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Our Hair Is Our Culture

March is Women's History month. I wrote this blog post in support of all Black Women who struggle with the decision to honor their natural hair texture.

Kinky, curly, coils, Bantu knots, silk press, twist set, braids, or a roller set. These terms describe the lingo that Black people use to describe our hair and the styles that we embrace for our crown. Black Americans have for too long been the subject of banter about how we choose to wear our hair. The beauty of our thick black hair and it’s functionality continues to not be accepted by conservatives and corporate America.

Ironically, some Black men and women make disparaging comments about hair texture and black hair styles, deeming some styles as being unprofessional in the workplace. To make matters worse, some black athletes have experienced race-based hair discrimination while playing basketball and wrestling. Some amateur and professional athletes have been required to cover their hair with a cap or cut their locs, before being able to play a sport they excel in, because locs are considered to be distracting, unacceptable, or unprofessional.

Black women have resorted to using chemical relaxers to straighten their hair. These harmful chemicals have recently been under scrutiny since the National Institutes of Health (NIH) published a study, determining that prolonged use of chemical relaxers can increase the risk of cancer for Black women. As a result of this study, numerous class-action lawsuits have been filed on behalf of thousands of Black women. During the pandemic, I finally had the opportunity to cut my hair and move away from chemical relaxers. The pandemic was the perfect opportunity for me to finally stop relaxing my hair and avoid having to be scrutinized by my peers in corporate America.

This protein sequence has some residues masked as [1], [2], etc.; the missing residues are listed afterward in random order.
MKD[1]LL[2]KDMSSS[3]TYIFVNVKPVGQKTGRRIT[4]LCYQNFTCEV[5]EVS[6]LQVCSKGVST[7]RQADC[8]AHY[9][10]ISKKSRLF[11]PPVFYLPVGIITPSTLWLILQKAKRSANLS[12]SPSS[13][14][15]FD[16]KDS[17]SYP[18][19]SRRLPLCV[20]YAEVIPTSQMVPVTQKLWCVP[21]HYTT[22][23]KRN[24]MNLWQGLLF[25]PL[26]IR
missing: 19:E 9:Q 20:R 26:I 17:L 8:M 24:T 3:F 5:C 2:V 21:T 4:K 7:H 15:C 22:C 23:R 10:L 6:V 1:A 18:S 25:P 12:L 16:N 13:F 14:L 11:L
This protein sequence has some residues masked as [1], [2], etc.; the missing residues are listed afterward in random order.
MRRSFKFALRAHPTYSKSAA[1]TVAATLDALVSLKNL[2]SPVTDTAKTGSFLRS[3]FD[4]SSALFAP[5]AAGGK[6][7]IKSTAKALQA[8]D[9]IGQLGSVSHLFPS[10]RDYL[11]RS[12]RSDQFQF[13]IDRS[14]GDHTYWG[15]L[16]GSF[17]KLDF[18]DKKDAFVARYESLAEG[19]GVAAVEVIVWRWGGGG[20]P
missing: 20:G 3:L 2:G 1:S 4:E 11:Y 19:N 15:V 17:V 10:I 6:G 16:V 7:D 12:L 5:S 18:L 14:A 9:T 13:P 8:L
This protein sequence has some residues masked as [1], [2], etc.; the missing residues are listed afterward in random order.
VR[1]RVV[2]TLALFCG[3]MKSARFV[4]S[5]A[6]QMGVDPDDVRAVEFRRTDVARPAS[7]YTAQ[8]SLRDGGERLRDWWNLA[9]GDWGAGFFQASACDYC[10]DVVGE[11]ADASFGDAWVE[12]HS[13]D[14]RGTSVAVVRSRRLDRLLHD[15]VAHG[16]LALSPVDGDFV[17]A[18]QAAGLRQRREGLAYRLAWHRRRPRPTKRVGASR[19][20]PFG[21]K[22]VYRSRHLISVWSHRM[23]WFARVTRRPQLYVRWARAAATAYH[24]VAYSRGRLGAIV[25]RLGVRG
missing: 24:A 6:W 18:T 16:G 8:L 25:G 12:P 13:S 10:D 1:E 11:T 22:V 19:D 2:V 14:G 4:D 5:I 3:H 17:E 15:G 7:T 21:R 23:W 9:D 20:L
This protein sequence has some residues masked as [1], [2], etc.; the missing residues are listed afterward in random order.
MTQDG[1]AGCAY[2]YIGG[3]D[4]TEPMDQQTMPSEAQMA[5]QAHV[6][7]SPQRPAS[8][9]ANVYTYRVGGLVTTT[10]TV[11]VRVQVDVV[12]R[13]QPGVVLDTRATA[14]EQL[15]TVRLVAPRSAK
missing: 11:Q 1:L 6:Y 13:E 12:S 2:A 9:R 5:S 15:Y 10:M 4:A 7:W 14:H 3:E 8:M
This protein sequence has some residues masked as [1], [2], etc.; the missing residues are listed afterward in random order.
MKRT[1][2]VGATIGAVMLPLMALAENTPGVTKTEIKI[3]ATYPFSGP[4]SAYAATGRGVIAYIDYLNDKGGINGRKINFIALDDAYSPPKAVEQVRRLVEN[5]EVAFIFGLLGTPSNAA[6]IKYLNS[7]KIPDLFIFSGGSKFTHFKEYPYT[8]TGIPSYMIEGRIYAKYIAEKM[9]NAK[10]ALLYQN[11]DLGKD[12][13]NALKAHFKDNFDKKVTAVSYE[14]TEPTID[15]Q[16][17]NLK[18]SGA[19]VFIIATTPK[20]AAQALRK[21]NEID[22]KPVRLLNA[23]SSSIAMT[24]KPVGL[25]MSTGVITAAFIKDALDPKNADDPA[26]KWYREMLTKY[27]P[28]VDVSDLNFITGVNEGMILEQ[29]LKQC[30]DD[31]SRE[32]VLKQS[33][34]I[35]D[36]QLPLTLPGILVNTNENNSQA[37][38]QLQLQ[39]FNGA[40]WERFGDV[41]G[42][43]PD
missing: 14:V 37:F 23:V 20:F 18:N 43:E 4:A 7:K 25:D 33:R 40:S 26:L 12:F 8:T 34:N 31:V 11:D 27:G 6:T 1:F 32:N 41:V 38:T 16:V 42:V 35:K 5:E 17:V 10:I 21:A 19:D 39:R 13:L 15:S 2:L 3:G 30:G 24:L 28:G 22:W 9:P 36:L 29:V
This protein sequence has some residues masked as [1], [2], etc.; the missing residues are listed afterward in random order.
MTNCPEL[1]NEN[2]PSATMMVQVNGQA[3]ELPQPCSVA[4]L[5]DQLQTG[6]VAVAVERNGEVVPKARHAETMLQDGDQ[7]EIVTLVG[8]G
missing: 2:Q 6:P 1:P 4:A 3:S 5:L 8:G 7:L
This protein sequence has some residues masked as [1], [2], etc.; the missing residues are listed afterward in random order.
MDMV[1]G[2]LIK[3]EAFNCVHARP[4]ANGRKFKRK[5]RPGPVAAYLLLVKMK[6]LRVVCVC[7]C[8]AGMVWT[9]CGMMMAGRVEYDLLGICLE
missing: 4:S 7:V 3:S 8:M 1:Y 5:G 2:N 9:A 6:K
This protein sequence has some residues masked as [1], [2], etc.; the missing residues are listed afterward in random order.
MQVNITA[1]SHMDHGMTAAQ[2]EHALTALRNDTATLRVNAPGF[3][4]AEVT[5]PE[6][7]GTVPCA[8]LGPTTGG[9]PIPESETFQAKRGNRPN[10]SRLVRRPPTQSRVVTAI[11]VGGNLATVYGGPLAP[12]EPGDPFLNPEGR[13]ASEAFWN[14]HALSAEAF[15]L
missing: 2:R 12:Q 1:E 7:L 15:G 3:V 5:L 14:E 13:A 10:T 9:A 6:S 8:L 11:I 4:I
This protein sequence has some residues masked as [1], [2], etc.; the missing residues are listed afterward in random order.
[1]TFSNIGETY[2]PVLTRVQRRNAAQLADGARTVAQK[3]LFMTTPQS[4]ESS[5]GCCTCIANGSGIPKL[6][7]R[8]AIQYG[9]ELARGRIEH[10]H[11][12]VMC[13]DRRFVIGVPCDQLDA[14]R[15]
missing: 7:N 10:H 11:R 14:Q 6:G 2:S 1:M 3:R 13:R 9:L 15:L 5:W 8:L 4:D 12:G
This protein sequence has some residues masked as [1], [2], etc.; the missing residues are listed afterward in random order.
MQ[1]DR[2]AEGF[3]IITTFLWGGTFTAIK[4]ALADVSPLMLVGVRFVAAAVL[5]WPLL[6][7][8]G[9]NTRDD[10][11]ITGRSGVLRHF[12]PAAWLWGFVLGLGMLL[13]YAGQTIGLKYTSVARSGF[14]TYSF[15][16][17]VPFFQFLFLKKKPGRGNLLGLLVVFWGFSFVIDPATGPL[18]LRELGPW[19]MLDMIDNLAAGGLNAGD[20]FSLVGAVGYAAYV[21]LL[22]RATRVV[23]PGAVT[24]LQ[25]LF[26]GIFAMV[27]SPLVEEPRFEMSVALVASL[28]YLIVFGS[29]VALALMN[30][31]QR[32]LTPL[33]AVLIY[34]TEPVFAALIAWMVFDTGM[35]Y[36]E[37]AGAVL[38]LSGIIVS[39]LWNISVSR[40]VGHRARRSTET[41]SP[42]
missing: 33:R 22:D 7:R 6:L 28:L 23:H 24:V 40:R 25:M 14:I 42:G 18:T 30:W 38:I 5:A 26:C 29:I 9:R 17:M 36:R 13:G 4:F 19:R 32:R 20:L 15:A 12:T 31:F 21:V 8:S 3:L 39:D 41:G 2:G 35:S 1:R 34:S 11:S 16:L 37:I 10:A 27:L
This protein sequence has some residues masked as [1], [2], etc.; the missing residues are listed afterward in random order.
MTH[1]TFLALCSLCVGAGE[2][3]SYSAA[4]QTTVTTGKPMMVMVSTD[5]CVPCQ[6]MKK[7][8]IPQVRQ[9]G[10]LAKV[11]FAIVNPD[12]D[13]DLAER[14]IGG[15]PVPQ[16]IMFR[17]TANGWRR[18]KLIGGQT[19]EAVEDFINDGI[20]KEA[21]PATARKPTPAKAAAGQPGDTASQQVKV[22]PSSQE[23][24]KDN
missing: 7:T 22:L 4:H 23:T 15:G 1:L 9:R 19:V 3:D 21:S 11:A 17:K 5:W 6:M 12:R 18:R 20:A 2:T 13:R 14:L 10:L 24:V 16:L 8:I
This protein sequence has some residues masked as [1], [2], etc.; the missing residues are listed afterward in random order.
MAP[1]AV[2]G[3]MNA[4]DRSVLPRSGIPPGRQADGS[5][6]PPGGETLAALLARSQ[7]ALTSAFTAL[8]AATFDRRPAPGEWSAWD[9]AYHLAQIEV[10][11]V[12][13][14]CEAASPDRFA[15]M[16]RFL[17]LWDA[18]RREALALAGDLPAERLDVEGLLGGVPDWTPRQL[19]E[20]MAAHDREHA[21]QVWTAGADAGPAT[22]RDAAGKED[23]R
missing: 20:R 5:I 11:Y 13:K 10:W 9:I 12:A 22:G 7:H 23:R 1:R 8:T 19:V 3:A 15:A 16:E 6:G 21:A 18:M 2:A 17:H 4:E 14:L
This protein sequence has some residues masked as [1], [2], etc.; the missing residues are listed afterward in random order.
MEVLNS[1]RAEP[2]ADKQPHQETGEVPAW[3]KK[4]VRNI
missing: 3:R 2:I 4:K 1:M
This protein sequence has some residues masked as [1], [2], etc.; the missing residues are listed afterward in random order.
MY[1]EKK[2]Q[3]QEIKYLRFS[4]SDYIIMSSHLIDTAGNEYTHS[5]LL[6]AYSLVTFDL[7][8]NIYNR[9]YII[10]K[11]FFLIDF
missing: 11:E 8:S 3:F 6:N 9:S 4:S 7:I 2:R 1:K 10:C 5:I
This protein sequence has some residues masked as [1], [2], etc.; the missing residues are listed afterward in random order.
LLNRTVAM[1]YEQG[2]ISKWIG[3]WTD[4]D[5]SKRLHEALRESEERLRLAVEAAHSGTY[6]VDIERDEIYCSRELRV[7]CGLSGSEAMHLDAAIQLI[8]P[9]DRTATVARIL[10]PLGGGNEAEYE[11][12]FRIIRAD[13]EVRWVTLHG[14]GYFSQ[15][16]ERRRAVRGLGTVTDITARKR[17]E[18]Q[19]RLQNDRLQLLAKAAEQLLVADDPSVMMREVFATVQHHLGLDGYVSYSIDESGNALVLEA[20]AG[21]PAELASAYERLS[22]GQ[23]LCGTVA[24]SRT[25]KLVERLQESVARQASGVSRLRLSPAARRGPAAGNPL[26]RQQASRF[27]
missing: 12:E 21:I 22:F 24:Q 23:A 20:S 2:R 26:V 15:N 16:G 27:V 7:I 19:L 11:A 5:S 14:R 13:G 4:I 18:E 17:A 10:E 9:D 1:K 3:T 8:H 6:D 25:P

The CROWN Act legislation was established to help end hair discrimination for Black men and women. The CROWN Act means Creating a Respectful and Open World for Natural Hair, has passed in 20 states. This legislation makes it illegal to deny someone educational or employment opportunities because of hair texture or protective styles. I find it inconceivable that Black men and women need the Crown Act to be able to show up as their authentic selves in Corporate America.

TikTok star Tabitha Brown is one of the most famous advocates in support of the Crown Act. Tabitha Brown is now cashing in on her desire to show up as her authentic self, with her new Donna’s Recipe by Tabitha Brown. The fight for hair equality is not over! We still need more states to enact the Crown Act, which protects Black culture and black hair in schools and in the workplace. Our hair is our crown and our culture. No one should have to experience hair discrimination, have a job offer rescinded, or be forced to cut their locs to participate in sports. You can support the Crown Act by joining the movement to end racial hair discrimination. Join the movement and sign the petition found here

Be well and keep showing up as your authentic self!


The Official Campaign of The Crown Act. (2023). The Crown Act. retrieved from

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